AIG Uganda, a property, causality and general insurance firm, has launched the first ever cyber insurance in the Uganda market dubbed AIG Cyber Edge Policy.
“Cyber Edge covers the obvious and less consequences of cyber risks, enabling companies to continue their day to day business, knowing that everything won’t fall down as part of domino effects. AIG cyber edge policy has been tried and tested throughout Europe and our policy holders have benefited from leading forensic and legal professionals to deliver guaranteed high quality assistance after cyber breach. We are therefore confident that our Ugandan customers will positively benefit from this experience,” Ann Othieno, the Managing Director AIG Uganda said last week.
Cyber security is a crucial aspect for all sectors of the economy since the internet has become an essential modern day infrastructure whose impact of interruptions, breaches and attacks can cause disastrous financial loss. Managing cyber-attacks, threats and risks is always challenging especially in the present economic environment where technology changes at a very high speed which leaves gaping holes in highly sensitive company information.
Othieno said cyber exposures are the most prominent risk concerns on a business’s radar and in a digital age and this trend is set to continue. The threats represented by cyber risks are now as tangible as physical threats to a company’s assert and have serious knock-on effects. It’s this kind of chain reaction that cyber edge has been designed to help counteract.
Uganda has suffered a tremendous attacks of cyber-crimes mostly directed at commercial organisations, financial institutions and government bodies. Many such attacks have led to equipment failure, destruction of intellectual property, physical damage to property and physical harm to people and not to mention the devastating financial losses.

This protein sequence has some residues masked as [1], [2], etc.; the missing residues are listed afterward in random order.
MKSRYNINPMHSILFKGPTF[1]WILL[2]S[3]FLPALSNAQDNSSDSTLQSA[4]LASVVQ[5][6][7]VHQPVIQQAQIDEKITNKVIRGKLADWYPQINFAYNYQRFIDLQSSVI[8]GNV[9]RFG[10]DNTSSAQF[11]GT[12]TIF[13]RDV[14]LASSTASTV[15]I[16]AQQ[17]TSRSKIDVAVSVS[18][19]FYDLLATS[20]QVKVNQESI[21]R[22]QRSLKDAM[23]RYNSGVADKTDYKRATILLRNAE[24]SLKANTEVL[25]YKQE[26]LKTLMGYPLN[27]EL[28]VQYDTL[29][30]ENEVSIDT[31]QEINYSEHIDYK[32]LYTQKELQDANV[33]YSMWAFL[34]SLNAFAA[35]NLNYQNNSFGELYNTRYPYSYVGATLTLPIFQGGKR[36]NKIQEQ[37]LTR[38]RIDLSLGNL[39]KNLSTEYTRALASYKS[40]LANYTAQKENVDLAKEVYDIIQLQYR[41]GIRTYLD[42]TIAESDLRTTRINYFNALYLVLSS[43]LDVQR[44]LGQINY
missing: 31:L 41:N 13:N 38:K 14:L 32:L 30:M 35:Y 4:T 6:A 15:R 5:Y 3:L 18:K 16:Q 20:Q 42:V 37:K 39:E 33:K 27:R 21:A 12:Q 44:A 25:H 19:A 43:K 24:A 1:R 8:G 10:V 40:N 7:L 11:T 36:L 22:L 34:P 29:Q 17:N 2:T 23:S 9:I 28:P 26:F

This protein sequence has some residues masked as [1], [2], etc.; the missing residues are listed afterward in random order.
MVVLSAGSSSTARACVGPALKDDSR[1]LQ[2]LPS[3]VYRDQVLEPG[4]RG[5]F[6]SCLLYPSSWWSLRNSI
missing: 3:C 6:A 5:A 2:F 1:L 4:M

The perpetuators of these crimes have used internet to hack into institutions’ systems and defraud them. Banks and telecom companies have been the most affected, although government bodies and private sectors organisations have too had a bitter test of the vice.
Cyber-crimes have been heavily blamed on the inability to punish fraudsters due to lack of adequate tracking systems and use of technology with weak security controls. Although players have tried to put in place to curb the ever increasing fraud in the country, it hasn’t deterred fraudsters from making threats and consequent attacks.
Speaking on the amount of damage that cyber threats can exposure an institution too, Herman Kasekende, the Managing Director Standard Chartered Bank Uganda said that even when the company does everything right to protect private information and confidential data, things can go wrong.
“Hackers can access employees personally information, a rogue employee ma leak sensitive information online, a vendor error could put customers financial data at risk, activists might make the company’s private data public to draw attention to their cause and when any of these happens, when private personal and financial information in your company’s care is compromised, the consequences can be detrimental,” he said.
He appreciated AIG Uganda for the industrial insights and consequent introduction of the Cyber Edge Policy. He said it is a product that will put companies at peace as they carry out their daily operations put also asked employees to be careful with who and where they share some information.